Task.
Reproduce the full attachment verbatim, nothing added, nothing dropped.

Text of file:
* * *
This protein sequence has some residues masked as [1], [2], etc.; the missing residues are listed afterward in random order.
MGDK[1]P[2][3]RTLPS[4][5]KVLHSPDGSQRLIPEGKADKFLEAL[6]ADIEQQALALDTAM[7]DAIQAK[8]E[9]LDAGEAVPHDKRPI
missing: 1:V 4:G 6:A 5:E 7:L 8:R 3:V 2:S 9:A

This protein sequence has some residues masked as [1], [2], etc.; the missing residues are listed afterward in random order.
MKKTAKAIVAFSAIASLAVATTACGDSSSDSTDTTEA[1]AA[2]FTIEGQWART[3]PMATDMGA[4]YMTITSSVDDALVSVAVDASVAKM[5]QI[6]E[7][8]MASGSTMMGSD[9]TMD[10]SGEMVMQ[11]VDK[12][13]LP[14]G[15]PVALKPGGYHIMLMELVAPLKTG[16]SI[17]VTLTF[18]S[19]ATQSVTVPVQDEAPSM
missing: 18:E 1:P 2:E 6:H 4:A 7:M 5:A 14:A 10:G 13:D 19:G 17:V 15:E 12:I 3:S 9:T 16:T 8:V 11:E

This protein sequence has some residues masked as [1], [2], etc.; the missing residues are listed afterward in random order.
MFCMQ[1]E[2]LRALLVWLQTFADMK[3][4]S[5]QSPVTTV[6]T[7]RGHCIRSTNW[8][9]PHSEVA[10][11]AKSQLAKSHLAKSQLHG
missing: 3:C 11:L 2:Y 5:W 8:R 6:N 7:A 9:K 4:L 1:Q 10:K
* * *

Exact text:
This protein sequence has some residues masked as [1], [2], etc.; the missing residues are listed afterward in random order.
MGDK[1]P[2][3]RTLPS[4][5]KVLHSPDGSQRLIPEGKADKFLEAL[6]ADIEQQALALDTAM[7]DAIQAK[8]E[9]LDAGEAVPHDKRPI
missing: 1:V 4:G 6:A 5:E 7:L 8:R 3:V 2:S 9:A

This protein sequence has some residues masked as [1], [2], etc.; the missing residues are listed afterward in random order.
MKKTAKAIVAFSAIASLAVATTACGDSSSDSTDTTEA[1]AA[2]FTIEGQWART[3]PMATDMGA[4]YMTITSSVDDALVSVAVDASVAKM[5]QI[6]E[7][8]MASGSTMMGSD[9]TMD[10]SGEMVMQ[11]VDK[12][13]LP[14]G[15]PVALKPGGYHIMLMELVAPLKTG[16]SI[17]VTLTF[18]S[19]ATQSVTVPVQDEAPSM
missing: 18:E 1:P 2:E 6:H 4:A 7:M 5:A 14:A 10:G 13:D 19:G 17:V 15:E 12:I 3:S 9:T 16:T 8:V 11:E

This protein sequence has some residues masked as [1], [2], etc.; the missing residues are listed afterward in random order.
MFCMQ[1]E[2]LRALLVWLQTFADMK[3][4]S[5]QSPVTTV[6]T[7]RGHCIRSTNW[8][9]PHSEVA[10][11]AKSQLAKSHLAKSQLHG
missing: 3:C 11:L 2:Y 5:W 8:R 6:N 7:A 9:K 4:L 1:Q 10:K